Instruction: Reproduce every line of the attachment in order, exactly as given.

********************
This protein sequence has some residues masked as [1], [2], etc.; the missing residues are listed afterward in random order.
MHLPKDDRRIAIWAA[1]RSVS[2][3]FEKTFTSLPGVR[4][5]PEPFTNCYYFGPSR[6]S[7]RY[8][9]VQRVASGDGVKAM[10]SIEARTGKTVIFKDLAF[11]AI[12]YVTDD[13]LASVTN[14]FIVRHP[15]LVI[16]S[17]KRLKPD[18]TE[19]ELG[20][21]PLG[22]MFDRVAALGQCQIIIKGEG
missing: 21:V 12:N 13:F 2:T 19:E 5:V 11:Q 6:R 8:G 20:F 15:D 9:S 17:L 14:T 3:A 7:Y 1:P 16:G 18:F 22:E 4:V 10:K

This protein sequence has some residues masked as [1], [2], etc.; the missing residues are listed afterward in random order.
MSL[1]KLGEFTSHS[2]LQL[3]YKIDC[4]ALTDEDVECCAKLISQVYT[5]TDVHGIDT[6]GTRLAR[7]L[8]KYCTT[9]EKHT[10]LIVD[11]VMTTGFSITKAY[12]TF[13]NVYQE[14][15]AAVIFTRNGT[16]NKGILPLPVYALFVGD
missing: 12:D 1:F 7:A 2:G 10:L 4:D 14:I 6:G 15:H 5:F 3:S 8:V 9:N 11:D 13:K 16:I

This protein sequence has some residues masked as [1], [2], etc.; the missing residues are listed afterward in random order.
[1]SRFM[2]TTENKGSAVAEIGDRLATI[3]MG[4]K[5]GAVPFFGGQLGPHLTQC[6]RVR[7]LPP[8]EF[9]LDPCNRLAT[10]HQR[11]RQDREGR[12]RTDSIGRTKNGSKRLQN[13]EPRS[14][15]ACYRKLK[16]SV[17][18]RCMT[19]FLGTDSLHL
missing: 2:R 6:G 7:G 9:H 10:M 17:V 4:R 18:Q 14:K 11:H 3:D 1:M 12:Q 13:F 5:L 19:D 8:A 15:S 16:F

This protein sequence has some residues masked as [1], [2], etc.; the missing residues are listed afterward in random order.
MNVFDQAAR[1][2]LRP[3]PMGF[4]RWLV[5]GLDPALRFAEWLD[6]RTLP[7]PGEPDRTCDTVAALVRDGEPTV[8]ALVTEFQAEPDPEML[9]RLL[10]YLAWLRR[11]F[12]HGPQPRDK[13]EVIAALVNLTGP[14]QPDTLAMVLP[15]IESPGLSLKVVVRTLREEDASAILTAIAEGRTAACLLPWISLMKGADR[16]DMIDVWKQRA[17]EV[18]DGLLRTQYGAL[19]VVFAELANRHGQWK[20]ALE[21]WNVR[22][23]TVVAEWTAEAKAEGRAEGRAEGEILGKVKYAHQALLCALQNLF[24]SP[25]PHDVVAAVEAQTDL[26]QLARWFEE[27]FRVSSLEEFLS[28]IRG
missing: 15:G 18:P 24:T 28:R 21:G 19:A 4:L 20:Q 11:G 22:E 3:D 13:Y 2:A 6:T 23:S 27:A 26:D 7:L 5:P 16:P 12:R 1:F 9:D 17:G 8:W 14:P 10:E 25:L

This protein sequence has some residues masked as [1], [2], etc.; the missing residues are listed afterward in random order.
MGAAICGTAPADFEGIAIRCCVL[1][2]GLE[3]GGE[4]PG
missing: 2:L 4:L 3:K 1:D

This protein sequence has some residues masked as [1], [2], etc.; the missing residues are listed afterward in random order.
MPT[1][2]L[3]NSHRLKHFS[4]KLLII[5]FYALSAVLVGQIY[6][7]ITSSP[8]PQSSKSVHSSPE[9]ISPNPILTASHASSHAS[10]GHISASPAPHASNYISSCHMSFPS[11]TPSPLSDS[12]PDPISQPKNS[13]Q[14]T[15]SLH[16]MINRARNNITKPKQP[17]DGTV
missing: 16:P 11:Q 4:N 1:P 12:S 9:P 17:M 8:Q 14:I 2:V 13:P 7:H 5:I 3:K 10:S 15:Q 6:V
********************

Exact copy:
This protein sequence has some residues masked as [1], [2], etc.; the missing residues are listed afterward in random order.
MHLPKDDRRIAIWAA[1]RSVS[2][3]FEKTFTSLPGVR[4][5]PEPFTNCYYFGPSR[6]S[7]RY[8][9]VQRVASGDGVKAM[10]SIEARTGKTVIFKDLAF[11]AI[12]YVTDD[13]LASVTN[14]FIVRHP[15]LVI[16]S[17]KRLKPD[18]TE[19]ELG[20][21]PLG[22]MFDRVAALGQCQIIIKGEG
missing: 21:V 12:N 13:F 2:T 19:E 5:V 11:Q 6:R 8:G 20:F 15:D 9:S 17:L 14:T 3:A 7:Y 1:P 16:G 18:F 22:E 4:V 10:K

This protein sequence has some residues masked as [1], [2], etc.; the missing residues are listed afterward in random order.
MSL[1]KLGEFTSHS[2]LQL[3]YKIDC[4]ALTDEDVECCAKLISQVYT[5]TDVHGIDT[6]GTRLAR[7]L[8]KYCTT[9]EKHT[10]LIVD[11]VMTTGFSITKAY[12]TF[13]NVYQE[14][15]AAVIFTRNGT[16]NKGILPLPVYALFVGD
missing: 12:D 1:F 7:A 2:G 10:L 4:D 14:I 6:G 15:H 5:F 3:S 8:V 9:N 11:D 13:K 16:I

This protein sequence has some residues masked as [1], [2], etc.; the missing residues are listed afterward in random order.
[1]SRFM[2]TTENKGSAVAEIGDRLATI[3]MG[4]K[5]GAVPFFGGQLGPHLTQC[6]RVR[7]LPP[8]EF[9]LDPCNRLAT[10]HQR[11]RQDREGR[12]RTDSIGRTKNGSKRLQN[13]EPRS[14][15]ACYRKLK[16]SV[17][18]RCMT[19]FLGTDSLHL
missing: 2:R 6:G 7:G 9:H 10:M 17:V 4:R 18:Q 14:K 11:H 3:D 1:M 12:Q 13:F 5:L 19:D 8:A 15:S 16:F

This protein sequence has some residues masked as [1], [2], etc.; the missing residues are listed afterward in random order.
MNVFDQAAR[1][2]LRP[3]PMGF[4]RWLV[5]GLDPALRFAEWLD[6]RTLP[7]PGEPDRTCDTVAALVRDGEPTV[8]ALVTEFQAEPDPEML[9]RLL[10]YLAWLRR[11]F[12]HGPQPRDK[13]EVIAALVNLTGP[14]QPDTLAMVLP[15]IESPGLSLKVVVRTLREEDASAILTAIAEGRTAACLLPWISLMKGADR[16]DMIDVWKQRA[17]EV[18]DGLLRTQYGAL[19]VVFAELANRHGQWK[20]ALE[21]WNVR[22][23]TVVAEWTAEAKAEGRAEGRAEGEILGKVKYAHQALLCALQNLF[24]SP[25]PHDVVAAVEAQTDL[26]QLARWFEE[27]FRVSSLEEFLS[28]IRG
missing: 15:G 18:P 24:T 28:R 21:G 19:A 4:L 20:Q 11:G 22:E 3:D 13:Y 2:A 6:T 23:S 27:A 26:D 7:L 5:P 16:P 12:R 1:F 9:D 17:G 8:W 14:P 10:E 25:L

This protein sequence has some residues masked as [1], [2], etc.; the missing residues are listed afterward in random order.
MGAAICGTAPADFEGIAIRCCVL[1][2]GLE[3]GGE[4]PG
missing: 2:L 4:L 3:K 1:D

This protein sequence has some residues masked as [1], [2], etc.; the missing residues are listed afterward in random order.
MPT[1][2]L[3]NSHRLKHFS[4]KLLII[5]FYALSAVLVGQIY[6][7]ITSSP[8]PQSSKSVHSSPE[9]ISPNPILTASHASSHAS[10]GHISASPAPHASNYISSCHMSFPS[11]TPSPLSDS[12]PDPISQPKNS[13]Q[14]T[15]SLH[16]MINRARNNITKPKQP[17]DGTV
missing: 16:P 11:Q 4:N 1:P 12:S 9:P 17:M 8:Q 14:I 2:V 13:P 7:H 5:I 3:K 10:S 15:Q 6:V